There are many resources to learn Pine. These are the most important. While you will not begin by reading the Reference Manual, it’s important to know where it is. The Quickstart Guide is a good place to start and branch out to key areas of the User Manual.
pine introduction tradingviewwill also turn up a few videos.
Pine is a specialized language used to write scripts that can take two very different forms: studies (a.k.a. indicators, as we will name them) or backtesting strategies. Indicators are used to show graphic information on a chart or in an indicator Pane. If you wish to write a MACD indicator in Pine, you do that by creating a script using the
study() declaration statement at the beginning of the script. Strategies use the
strategy() declaration statement and can display visual information on charts or in panes in the same way an indicator would, but they also contain additional Pine statements to simulate trades in order to run backtests.
If you want to design a trading system that trades on MACD setups, you may write a strategy to test it, and then convert it to an indicator to generate alerts in order to discretionary trade on them, or send them to a third-party execution bot for relaying orders to markets. Be sure to look at the PineCoders Backtesting and Trading Engine if this is your objective.
Because it is specialized, Pine is very powerful. You can write two lines of Pine to do what could take hundreds in other languages. The same specialization that makes Pine powerful also implies a high abstraction level; until you understand a few key concepts about Pine and its runtime environment, it will be difficult to make sense of Pine code.
There are 4 supported versions of Pine, from 1 to 4. A compiler directive used in the script’s first line will tell you what version of Pine the script is written for (when no such directive is present, v1 is the default used). It is important to know which version the code you will be writing or studying is, as keywords and programming techniques can vary quite a bit between versions.
Pine indicator code executes once for each bar of the dataset, starting from the beginning of the chart’s history. When the realtime bar is reached, indicator scripts execute every time price changes, while strategy scripts may be configured to behave like indicators, or to run only at the close of the realtime bar (the default). See here for more information.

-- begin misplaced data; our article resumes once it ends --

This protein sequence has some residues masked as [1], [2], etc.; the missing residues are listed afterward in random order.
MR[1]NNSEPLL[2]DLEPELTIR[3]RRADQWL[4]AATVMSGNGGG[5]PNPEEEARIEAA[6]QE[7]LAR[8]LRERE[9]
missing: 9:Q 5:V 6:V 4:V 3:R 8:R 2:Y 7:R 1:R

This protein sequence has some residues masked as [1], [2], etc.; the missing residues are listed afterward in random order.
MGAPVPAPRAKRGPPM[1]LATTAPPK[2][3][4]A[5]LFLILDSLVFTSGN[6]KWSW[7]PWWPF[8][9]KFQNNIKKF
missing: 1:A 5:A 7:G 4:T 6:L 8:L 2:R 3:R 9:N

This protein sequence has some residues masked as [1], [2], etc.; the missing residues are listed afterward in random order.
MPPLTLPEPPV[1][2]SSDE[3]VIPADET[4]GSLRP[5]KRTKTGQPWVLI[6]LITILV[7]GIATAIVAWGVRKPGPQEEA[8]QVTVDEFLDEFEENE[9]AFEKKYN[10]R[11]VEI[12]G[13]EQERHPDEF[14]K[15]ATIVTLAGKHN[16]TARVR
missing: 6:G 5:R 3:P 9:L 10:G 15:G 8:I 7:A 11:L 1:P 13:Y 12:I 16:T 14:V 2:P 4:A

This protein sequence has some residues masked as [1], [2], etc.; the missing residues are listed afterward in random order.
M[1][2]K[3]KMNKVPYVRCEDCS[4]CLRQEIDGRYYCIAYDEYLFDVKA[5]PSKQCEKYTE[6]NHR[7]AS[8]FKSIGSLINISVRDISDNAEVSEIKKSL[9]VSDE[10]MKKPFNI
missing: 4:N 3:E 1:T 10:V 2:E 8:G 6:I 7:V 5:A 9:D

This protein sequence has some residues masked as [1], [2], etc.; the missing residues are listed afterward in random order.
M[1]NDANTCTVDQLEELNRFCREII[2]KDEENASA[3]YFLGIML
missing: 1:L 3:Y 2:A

The main data type used in Pine scripts is called a series. It is a continuous list of values that stretches back in time from the current bar and where one value exists for each bar. While this structure may remind many of an array, a Pine series is totally different and thinking in terms of arrays will be detrimental to understanding this key Pine concept. You can read about series here and get more information on how to use them here.
— quoted from the Pine v4 documentation
If you are new to programming, then you have a double learning curve to go through: learn to program and learn Pine. You will need to do your homework and spend the countless hours required to become able to convert your trading ideas into working code.
Either way, the most productive way to learn is always to start playing with real code early. Start with the examples in the next section. Make slight changes to the code and see what impact they have, and you’ll be on your way.
If you already have programming experience, learning Pine is mostly about becoming proficient in manipulating series, and then understanding the abstractions, the runtime environment and the typing and runtime limitations, as the language itself is straightforward.
Whether you are new to programming or a veteran, the PineCoders Pine Coding Conventions will provide useful coding guidelines you can choose to adopt.
Here are a few methods for troubleshooting pine-related issues:
site:tradingview.com intitle:indicatornamefor better results.
plotchar(var, "var description", "")to show the value in the indicator values and in the Data Window (look it up; it’s real useful) without plotting anything in your indicator’s space. PineCoders has a section on debugging techniques.
The TradingView platform does not run indicators written for other platforms. They will require conversion in Pine before they can run on TradingView charts.